[Tweeters] Murmuration

Kevin Purcell kevinpurcell at pobox.com
Mon Dec 30 15:25:57 PST 2013


On Dec 27, 2013, at 8:58 AM, Pamela Myers wrote:


> About 4:00 yesterday afternoon, I watched a murmuration of STARLINGS in Marysville, WA for nearly 30 minutes. It started with a flock of probably 50 birds, but smaller groups kept coming and joining in until their must have been 600+ birds. Except on video, I've never seen this magical phemomenon. To use a hackneyed adjective, it was absolutely awesome. What are they doing? It seems that scientists really don't know. Looked to me like they were just having fun!

>

> Pam Myers

> Santa Cruz, CA


It is understood what murmurating starlings are doing: they're first accumulating a large group of starlings then group selecting a safe place for the night roost.

In their natural habitat in Europe they murmurated over reedbeds picking out an area then dropping into very rapidly. Urban starlings use piers, bridges, building ledges and urban trees as night roosts. Even the structure of the night roost has been investigated (thermal video cameras really help this work) with juvi birds in the colder or more vulnerable positions on the edges and the adult birds in the center (or in the center of groups).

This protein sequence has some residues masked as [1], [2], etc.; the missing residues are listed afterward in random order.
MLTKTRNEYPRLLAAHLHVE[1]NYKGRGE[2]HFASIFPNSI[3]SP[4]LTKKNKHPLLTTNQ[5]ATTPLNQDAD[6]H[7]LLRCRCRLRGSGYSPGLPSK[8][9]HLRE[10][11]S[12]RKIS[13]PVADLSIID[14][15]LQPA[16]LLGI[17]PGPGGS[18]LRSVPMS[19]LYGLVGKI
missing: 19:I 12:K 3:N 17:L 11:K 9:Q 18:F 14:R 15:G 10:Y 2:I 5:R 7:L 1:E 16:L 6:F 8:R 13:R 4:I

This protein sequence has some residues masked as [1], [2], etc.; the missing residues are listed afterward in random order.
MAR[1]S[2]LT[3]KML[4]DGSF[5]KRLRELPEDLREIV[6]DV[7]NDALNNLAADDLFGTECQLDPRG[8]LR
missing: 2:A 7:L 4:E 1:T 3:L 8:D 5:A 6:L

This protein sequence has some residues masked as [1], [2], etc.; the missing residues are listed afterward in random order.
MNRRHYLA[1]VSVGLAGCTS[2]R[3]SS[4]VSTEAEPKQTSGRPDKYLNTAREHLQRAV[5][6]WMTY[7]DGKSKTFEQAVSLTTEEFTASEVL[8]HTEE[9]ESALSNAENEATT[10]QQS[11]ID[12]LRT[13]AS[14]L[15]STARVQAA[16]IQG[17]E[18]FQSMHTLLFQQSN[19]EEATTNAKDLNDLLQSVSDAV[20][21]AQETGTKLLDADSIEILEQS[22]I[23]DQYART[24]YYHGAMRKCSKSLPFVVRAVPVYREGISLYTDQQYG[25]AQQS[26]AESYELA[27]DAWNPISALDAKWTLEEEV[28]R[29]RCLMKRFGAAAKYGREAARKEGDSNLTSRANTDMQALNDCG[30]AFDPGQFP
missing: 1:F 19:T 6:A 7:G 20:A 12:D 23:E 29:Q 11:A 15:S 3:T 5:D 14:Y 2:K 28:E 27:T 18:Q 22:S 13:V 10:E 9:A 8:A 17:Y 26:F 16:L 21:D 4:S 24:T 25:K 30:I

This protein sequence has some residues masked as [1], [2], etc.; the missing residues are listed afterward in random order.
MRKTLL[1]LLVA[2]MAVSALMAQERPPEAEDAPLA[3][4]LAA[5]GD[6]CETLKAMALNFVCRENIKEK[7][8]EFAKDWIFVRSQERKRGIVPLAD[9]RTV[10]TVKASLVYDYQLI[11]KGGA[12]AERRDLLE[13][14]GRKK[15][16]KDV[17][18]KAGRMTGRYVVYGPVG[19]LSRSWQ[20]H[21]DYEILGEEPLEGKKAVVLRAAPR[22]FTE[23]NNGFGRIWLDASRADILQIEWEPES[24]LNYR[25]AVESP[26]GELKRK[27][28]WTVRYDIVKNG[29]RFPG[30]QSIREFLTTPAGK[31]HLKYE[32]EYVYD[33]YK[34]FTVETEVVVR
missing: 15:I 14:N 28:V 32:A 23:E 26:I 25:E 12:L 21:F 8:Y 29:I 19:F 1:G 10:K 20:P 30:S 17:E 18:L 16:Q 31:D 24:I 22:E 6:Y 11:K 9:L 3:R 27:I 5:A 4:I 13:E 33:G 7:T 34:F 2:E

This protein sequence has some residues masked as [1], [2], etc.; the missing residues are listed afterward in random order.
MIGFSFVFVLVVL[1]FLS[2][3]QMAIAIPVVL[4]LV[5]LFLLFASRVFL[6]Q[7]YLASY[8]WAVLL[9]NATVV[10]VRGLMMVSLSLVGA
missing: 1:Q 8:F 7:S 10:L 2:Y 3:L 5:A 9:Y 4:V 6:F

This used to be common phenomena in Downtown Seattle when I first arrived (early 1990s) when you could see them murrmurating around the skyscrapers to pick a roost on the waterfront. Sometimes with a Perigrine looking for dinner.

My most interesting murmuration experience was being in the middle of the "fall out" to the roost. I was on one of the piers on the Seattle waterfront (mid-90s? Pier 62 or Pier 63?) watching a murmuration sweep up and down the waterfront when they finally selected the underneath of that pier to roost and "fell out" right above me. The noise of probably hundreds to even low thousands of starlings dropping out of the sky into their roost under the pier a couple of meters from me was truly awesome (it filled me with awe).

A similar (but less spectacular as the flocks are smaller and lower) group selection process can be seen in the lowly rock pigeon at dusk too when selecting a night roost. Even "dull birds" have interesting behaviors!

--
Kevin Purcell (Capitol Hill, Seattle, WA)
kevinpurcell at pobox.com | @kevinpurcell
http://flic.kr/kevin_g_purcell

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